Top Stories

August 21, 2019


Japan is exporting the most polluting kind of coal power to Asian countries

Japanese-financed coal power plants in developing Asian countries are emitting up to 40 times more pollution than plants built in Japan, a study by Greenpeace has found. It has been suggested that this could cause more than 400,000 people to die prematurely in countries such as India, Indonesia, Vietnam and Bangladesh, that are already suffering from bad air quality. The report, A Deadly Double Standard, says the coal plants emit up to 13 times more nitrogen oxide, 33 times more sulphur dioxide (SO2), and 40 times more dust than those built in Japan. Japan’s public finance agencies put US$16.7 billion into coal projects in countries with low emissions standards since 2013, whilst additional financing was provided by Japan’s three largest private banks: Mitsubishi UFJ Financial Group, Mizuho Financial Group and Sumitomo Mitsui Banking Corporation. Greenpeace has called on the Japanese Government to immediately stop the agencies from investing in overseas coal power plants for which emission limits do not meet the standards applied in Japan. (Eco-Business)

Corporate Reputation/Environment

Montara oil spill: site’s new operator rejects suggestion it couldn’t afford second clean-up

The new CEO of Jadestone Energy, which operates the Montara oil field in the Timor Sea, has dismissed concerns it might not have the financial capacity to clean up should an oil spill disaster strike again. Ten years ago, the Montara field was the site of Australia’s worst oil spill when an estimated 40 million litres of oil leaked from a faulty rig and for 10 weeks spread over tens of thousands of square kilometres of ocean. In federal court proceedings, Indonesian seaweed farmers claimed the spill devastated their crops, costing them as much as $200m. At the time, Montara was owned by an Australian subsidiary of Thai national petroleum company, PTTEP. Jadestone and PTTEP jointly decided to close the field in September last year. Earlier this month, the National Offshore Petroleum Safety and Environmental Management Authority approved a new safety plan submitted by Jadestone, allowing production to restart. (The Guardian)

Policy & Research/Sustainable Agriculture

Government seeks views on food system for new national strategy

The British government has launched a call for evidence on the food system of the future, which will give everyone from consumers, farmers and food producers, to scientists and academics, an opportunity to shape how the UK produces, sells and consumes food. The views will inform the first major review of the nation’s food system in nearly 75 years, led by the founder of restaurant chain Leon, Henry Dimbleby, who co-founded the Sustainable Restaurants Association. The review will look at what is working well and the role of new technology to revolutionise our food supply – from innovations like vertical farming and robotics, to carbon neutral manufacturing and crops that tackle climate change. The Department for Food, the Environment and Rural Affairs (Defra) has opened the first public consultation for the review. A draft policy framework due to be published in 2020. (Talking Retail, edie)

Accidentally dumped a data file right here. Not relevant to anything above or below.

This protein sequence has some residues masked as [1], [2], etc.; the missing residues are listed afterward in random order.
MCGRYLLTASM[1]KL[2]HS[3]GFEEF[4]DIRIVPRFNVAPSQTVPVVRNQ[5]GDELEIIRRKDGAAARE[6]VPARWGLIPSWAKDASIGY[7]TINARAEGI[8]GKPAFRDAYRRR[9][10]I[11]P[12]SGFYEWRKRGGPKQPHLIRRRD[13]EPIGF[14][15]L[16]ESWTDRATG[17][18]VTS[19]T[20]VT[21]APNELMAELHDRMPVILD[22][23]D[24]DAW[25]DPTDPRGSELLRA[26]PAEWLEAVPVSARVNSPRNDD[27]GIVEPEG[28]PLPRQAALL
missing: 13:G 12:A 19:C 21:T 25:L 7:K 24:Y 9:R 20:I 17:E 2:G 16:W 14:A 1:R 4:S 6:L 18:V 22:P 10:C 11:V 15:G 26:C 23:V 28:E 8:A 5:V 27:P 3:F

Climate Change

Iceland holds funeral for giant glacier that melted after record heatwave

Iceland has held a ‘funeral’ for its first glacier, the Okjokull ice sheet, lost to climate change. The funeral was attended by a group of 100 containing Icelandic officials, scientists, activists and the general public. According to satellite images from the NASA Earth Observatory, the glacier appeared as a solid-white patch in 1986, and Icelandic geologist Oddur Sigurðsson said it used to stretch six square miles (15 square kilometres). A geological map from 1901 estimated Okjokull spanned an area of about 38 square kilometres (15 square miles). However, a NASA image from 1 August 2019 shows that only small dashes of white ice remained. Mr Sigurðsson pronounced Okjokull dead around 10 years ago after it melted throughout the 20th century and brought a death certificate to the funeral. In 2014, it no longer fulfilled the criteria to be classified as a glacier. Mr Sigurðsson said that while it was Iceland’s first glacier to disappear, all the nation’s ice masses will be gone in 200 years. (Independent)

Sustainable Fashion

Resale clothing company thredUP gets $175 million in funding

Online resale store thredUP has said it received $175 million in funding from major retailers to use its platform to offer resale clothing services to retailers. Last week, the department store chains J.C. Penney Company and Macy’s announced partnerships with San Francisco-based thredUP intended to bring younger, more environmentally conscious shoppers into stores and to provide retailers fresh inventory of second-hand clothing and accessories. thredUP Chief Executive James Reinhart said that the company is in active conversations with dozens of retailers about how they can help them tap into a $24 billion apparel resale market. Cowen & Co, an independent investment bank and financial services company, has estimated that online resale will grow as much as 10 to 15 times faster than fast fashion stores such as Zara, department stores such as Macy’s, and traditional off-price chains like T.J. Maxx. The funds will bring thredUP’s total capital raised to more than $300 million. (Reuters)

Image Source: photo of ship on inside oil rig by Ian Simmonds on Unsplash.